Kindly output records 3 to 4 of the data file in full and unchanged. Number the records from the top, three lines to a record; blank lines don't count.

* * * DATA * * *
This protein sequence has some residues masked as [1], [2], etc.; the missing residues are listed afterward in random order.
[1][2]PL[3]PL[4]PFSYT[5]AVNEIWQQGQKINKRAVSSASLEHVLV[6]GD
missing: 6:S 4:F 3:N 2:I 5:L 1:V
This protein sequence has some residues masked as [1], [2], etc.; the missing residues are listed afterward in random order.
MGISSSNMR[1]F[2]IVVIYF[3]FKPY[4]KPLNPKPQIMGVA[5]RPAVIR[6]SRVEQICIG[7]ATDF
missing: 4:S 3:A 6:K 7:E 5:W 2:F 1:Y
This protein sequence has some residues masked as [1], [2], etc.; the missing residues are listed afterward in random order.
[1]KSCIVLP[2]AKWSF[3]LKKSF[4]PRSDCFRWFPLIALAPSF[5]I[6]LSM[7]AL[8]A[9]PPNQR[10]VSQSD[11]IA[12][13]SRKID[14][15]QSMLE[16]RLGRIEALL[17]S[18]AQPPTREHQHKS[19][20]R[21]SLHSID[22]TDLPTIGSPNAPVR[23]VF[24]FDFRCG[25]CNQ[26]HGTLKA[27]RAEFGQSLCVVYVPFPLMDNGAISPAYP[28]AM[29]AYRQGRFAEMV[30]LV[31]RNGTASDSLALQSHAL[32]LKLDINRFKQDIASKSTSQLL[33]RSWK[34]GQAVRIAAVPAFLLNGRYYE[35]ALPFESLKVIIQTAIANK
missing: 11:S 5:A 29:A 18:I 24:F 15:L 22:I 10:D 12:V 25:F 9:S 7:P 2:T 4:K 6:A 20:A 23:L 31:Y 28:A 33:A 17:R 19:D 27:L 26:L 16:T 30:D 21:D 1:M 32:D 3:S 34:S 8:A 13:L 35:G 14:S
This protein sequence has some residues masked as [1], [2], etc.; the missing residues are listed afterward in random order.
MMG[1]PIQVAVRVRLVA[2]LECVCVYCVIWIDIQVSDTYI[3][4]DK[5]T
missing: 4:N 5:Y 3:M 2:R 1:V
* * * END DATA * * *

This protein sequence has some residues masked as [1], [2], etc.; the missing residues are listed afterward in random order.
[1]KSCIVLP[2]AKWSF[3]LKKSF[4]PRSDCFRWFPLIALAPSF[5]I[6]LSM[7]AL[8]A[9]PPNQR[10]VSQSD[11]IA[12][13]SRKID[14][15]QSMLE[16]RLGRIEALL[17]S[18]AQPPTREHQHKS[19][20]R[21]SLHSID[22]TDLPTIGSPNAPVR[23]VF[24]FDFRCG[25]CNQ[26]HGTLKA[27]RAEFGQSLCVVYVPFPLMDNGAISPAYP[28]AM[29]AYRQGRFAEMV[30]LV[31]RNGTASDSLALQSHAL[32]LKLDINRFKQDIASKSTSQLL[33]RSWK[34]GQAVRIAAVPAFLLNGRYYE[35]ALPFESLKVIIQTAIANK
missing: 11:S 5:A 29:A 18:I 24:F 15:L 22:I 10:D 12:V 25:F 9:S 7:P 2:T 4:K 6:A 20:A 23:L 31:Y 28:A 33:A 17:R 19:D 27:L 26:L 16:T 30:D 21:D 1:M 32:D 3:S 34:S 8:A 13:L 35:G 14:S
This protein sequence has some residues masked as [1], [2], etc.; the missing residues are listed afterward in random order.
MMG[1]PIQVAVRVRLVA[2]LECVCVYCVIWIDIQVSDTYI[3][4]DK[5]T
missing: 4:N 5:Y 3:M 2:R 1:V